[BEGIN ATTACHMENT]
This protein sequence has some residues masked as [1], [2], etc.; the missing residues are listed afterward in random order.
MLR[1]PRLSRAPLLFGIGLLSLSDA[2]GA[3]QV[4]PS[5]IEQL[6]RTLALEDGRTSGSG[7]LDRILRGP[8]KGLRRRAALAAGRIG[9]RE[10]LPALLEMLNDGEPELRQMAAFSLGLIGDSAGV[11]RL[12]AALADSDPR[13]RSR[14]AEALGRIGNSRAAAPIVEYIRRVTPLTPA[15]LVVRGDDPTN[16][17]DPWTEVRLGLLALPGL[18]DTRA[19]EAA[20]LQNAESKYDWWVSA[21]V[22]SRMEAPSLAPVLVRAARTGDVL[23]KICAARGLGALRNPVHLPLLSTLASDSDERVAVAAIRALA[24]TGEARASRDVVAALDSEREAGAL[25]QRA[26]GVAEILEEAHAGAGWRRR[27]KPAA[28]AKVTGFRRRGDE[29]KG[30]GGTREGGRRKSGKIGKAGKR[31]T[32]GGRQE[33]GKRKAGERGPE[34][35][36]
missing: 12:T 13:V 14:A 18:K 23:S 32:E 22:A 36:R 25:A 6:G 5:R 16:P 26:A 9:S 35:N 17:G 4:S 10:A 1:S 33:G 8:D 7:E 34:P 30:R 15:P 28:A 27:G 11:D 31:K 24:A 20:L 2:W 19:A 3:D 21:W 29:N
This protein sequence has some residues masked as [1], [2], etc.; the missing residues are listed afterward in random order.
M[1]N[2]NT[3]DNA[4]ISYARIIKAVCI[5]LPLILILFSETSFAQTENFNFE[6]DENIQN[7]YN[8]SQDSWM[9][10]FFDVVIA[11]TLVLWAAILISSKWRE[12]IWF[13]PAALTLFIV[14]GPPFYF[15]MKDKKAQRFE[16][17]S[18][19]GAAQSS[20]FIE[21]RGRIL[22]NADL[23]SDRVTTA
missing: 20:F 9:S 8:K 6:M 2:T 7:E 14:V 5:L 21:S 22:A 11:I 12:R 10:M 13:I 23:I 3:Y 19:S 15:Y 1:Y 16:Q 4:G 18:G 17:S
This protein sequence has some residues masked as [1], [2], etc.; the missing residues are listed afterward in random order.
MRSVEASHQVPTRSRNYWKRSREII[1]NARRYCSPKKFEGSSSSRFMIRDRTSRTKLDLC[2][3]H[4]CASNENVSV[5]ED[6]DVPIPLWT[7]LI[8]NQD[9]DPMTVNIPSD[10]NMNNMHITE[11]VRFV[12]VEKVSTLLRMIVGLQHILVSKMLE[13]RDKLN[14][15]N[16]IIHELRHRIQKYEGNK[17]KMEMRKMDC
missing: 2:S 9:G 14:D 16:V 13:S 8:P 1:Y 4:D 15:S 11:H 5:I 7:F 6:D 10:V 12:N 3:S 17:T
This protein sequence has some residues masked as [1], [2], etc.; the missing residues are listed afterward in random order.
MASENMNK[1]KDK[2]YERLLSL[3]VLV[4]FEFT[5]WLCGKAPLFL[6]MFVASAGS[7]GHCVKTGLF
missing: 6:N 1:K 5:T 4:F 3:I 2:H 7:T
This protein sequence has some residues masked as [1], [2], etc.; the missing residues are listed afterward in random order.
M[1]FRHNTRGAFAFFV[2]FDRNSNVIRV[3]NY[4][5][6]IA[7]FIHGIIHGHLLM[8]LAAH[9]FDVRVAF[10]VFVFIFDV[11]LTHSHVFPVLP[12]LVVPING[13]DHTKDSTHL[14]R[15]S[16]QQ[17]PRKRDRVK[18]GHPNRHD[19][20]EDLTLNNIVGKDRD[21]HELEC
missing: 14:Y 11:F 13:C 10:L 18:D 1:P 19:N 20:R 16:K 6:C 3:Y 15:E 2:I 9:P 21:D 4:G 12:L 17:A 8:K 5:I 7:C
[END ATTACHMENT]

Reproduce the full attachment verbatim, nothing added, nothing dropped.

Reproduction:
This protein sequence has some residues masked as [1], [2], etc.; the missing residues are listed afterward in random order.
MLR[1]PRLSRAPLLFGIGLLSLSDA[2]GA[3]QV[4]PS[5]IEQL[6]RTLALEDGRTSGSG[7]LDRILRGP[8]KGLRRRAALAAGRIG[9]RE[10]LPALLEMLNDGEPELRQMAAFSLGLIGDSAGV[11]RL[12]AALADSDPR[13]RSR[14]AEALGRIGNSRAAAPIVEYIRRVTPLTPA[15]LVVRGDDPTN[16][17]DPWTEVRLGLLALPGL[18]DTRA[19]EAA[20]LQNAESKYDWWVSA[21]V[22]SRMEAPSLAPVLVRAARTGDVL[23]KICAARGLGALRNPVHLPLLSTLASDSDERVAVAAIRALA[24]TGEARASRDVVAALDSEREAGAL[25]QRA[26]GVAEILEEAHAGAGWRRR[27]KPAA[28]AKVTGFRRRGDE[29]KG[30]GGTREGGRRKSGKIGKAGKR[31]T[32]GGRQE[33]GKRKAGERGPE[34][35][36]
missing: 12:T 13:V 14:A 18:K 23:S 32:E 22:A 36:R 25:A 6:G 5:R 16:P 26:A 9:S 35:N 17:G 4:S 10:A 1:S 33:G 8:D 7:E 34:P 30:R 15:P 28:A 27:G 11:D 31:K 24:A 20:L 2:W 19:A 3:D 21:W 29:N
This protein sequence has some residues masked as [1], [2], etc.; the missing residues are listed afterward in random order.
M[1]N[2]NT[3]DNA[4]ISYARIIKAVCI[5]LPLILILFSETSFAQTENFNFE[6]DENIQN[7]YN[8]SQDSWM[9][10]FFDVVIA[11]TLVLWAAILISSKWRE[12]IWF[13]PAALTLFIV[14]GPPFYF[15]MKDKKAQRFE[16][17]S[18][19]GAAQSS[20]FIE[21]RGRIL[22]NADL[23]SDRVTTA
missing: 20:F 9:S 8:K 6:M 2:T 7:E 14:V 5:L 21:S 22:A 11:I 12:R 10:M 13:I 23:I 3:Y 19:S 15:Y 1:Y 16:Q 4:G 18:G 17:S
This protein sequence has some residues masked as [1], [2], etc.; the missing residues are listed afterward in random order.
MRSVEASHQVPTRSRNYWKRSREII[1]NARRYCSPKKFEGSSSSRFMIRDRTSRTKLDLC[2][3]H[4]CASNENVSV[5]ED[6]DVPIPLWT[7]LI[8]NQD[9]DPMTVNIPSD[10]NMNNMHITE[11]VRFV[12]VEKVSTLLRMIVGLQHILVSKMLE[13]RDKLN[14][15]N[16]IIHELRHRIQKYEGNK[17]KMEMRKMDC
missing: 2:S 9:G 14:D 16:V 13:S 8:P 1:Y 4:D 15:S 11:H 5:I 7:F 6:D 10:V 12:N 3:S 17:T
This protein sequence has some residues masked as [1], [2], etc.; the missing residues are listed afterward in random order.
MASENMNK[1]KDK[2]YERLLSL[3]VLV[4]FEFT[5]WLCGKAPLFL[6]MFVASAGS[7]GHCVKTGLF
missing: 6:N 1:K 5:T 4:F 3:I 2:H 7:T
This protein sequence has some residues masked as [1], [2], etc.; the missing residues are listed afterward in random order.
M[1]FRHNTRGAFAFFV[2]FDRNSNVIRV[3]NY[4][5][6]IA[7]FIHGIIHGHLLM[8]LAAH[9]FDVRVAF[10]VFVFIFDV[11]LTHSHVFPVLP[12]LVVPING[13]DHTKDSTHL[14]R[15]S[16]QQ[17]PRKRDRVK[18]GHPNRHD[19][20]EDLTLNNIVGKDRD[21]HELEC
missing: 14:Y 11:F 13:C 10:L 18:D 1:P 19:N 20:R 16:K 6:C 3:Y 15:E 2:I 9:P 21:D 4:G 12:L 17:A 8:K 5:I 7:C